Trust is a tricky thing. It can be earned, lost, regained. But most importantly, it can be given.
In an environment where you can’t read, speak, or understand the language, you find yourself putting a LOT of trust in strangers to guide you in the right direction.
For example, we just purchased a couple pieces of furniture from a great second-hand/factory store called Treasure Factory. Since they were larger pieces, we needed to schedule delivery. We’ve got the purchase thing down pretty well, but delivery was new.
Most conversations go something like this: We say something in partial Japanese, but mostly English. The clerk replies in mostly Japanese with a couple English words. We all laugh nervously with puzzled looks on our face, but eventually work our way through with a series of wild hand gestures, pointing, and more broken non-native language.
The fine folks at Treasure Factory had the added challenge of explaining a form required for delivery. The clerk had just enough English to explain that there were no returns and that we accepted the items as-is. There was also a mystery box that, after a few minutes of trying to describe its meaning, the clerk suggested “just check.” We agreed that would be the best course of action.
This transaction included a wonderful round of Pictionary as the clerk expertly drew, and we successfully guessed, “we agree the delivery person will be able to actually get this massive piece of furniture into your little home.”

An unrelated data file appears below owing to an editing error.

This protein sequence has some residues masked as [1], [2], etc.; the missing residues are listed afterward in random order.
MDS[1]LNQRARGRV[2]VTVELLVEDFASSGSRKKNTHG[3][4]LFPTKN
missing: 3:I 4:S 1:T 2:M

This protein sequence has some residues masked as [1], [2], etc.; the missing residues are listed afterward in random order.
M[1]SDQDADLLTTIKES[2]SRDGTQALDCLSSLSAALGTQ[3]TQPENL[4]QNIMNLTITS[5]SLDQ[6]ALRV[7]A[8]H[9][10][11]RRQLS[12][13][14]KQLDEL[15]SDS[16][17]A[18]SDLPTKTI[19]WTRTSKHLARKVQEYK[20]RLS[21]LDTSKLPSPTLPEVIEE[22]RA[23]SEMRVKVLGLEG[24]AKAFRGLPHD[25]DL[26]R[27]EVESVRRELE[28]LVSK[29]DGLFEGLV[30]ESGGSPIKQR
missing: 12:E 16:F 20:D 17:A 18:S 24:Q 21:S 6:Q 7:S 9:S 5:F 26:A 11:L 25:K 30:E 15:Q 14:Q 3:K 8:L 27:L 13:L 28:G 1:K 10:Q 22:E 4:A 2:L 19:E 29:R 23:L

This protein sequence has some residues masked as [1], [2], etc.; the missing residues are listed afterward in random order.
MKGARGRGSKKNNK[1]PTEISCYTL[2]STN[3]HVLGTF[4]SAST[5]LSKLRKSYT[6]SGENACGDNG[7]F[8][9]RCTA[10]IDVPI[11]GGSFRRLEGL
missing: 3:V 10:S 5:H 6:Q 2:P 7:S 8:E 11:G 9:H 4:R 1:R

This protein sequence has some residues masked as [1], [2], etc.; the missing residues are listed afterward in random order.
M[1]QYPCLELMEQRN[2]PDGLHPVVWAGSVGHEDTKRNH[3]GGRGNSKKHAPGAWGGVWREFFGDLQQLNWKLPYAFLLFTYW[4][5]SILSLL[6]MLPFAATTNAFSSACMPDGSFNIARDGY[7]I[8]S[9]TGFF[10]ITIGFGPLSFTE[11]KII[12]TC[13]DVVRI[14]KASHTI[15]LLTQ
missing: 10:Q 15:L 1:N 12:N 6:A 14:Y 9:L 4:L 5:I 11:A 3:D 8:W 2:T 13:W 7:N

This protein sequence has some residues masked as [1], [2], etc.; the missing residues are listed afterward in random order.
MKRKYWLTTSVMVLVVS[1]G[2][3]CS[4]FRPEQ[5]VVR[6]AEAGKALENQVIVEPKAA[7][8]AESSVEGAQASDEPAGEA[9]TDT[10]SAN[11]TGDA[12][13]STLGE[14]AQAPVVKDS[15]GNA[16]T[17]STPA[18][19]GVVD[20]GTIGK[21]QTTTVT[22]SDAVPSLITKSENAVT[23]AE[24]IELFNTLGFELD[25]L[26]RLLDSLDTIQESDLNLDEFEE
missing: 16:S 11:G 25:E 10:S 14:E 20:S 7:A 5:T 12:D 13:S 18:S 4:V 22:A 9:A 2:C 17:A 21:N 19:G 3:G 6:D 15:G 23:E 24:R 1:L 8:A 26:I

We checked that box, not knowing whether or not they’d actually be able to maneuver the furniture up our narrow staircase and right-angled doorway. Watching the delivery guys work was like a life-sized game of Tetris as they twisted, turned, and flipped the furniture into our apartment.
We’ve also accepted the challenge of directions without a smartphone. This usually requires asking strangers on the street where places are located on a zoomed-out printout of a Google map. “Kore wa doko desu ka,” or “where is this?” has become a useful tool in our language toolbox.
On our search for the Kawagoe International Center, the question was met with a response in English! The wicked native tongue never sounds as sweet as when you’re lost. The man was originally from Egypt and spoke English and Japanese equally well. He took a few minutes to actually walk us to our destination and show us a shortcut out of the bustling Kawagoe Station.
The patient and helpful nature of our new neighbors continues to impress me everyday. Whether it’s someone on the street or a fellow shopper at the grocery store, we’ve yet to be brushed off when asking for help and usually it is offered before we have to ask.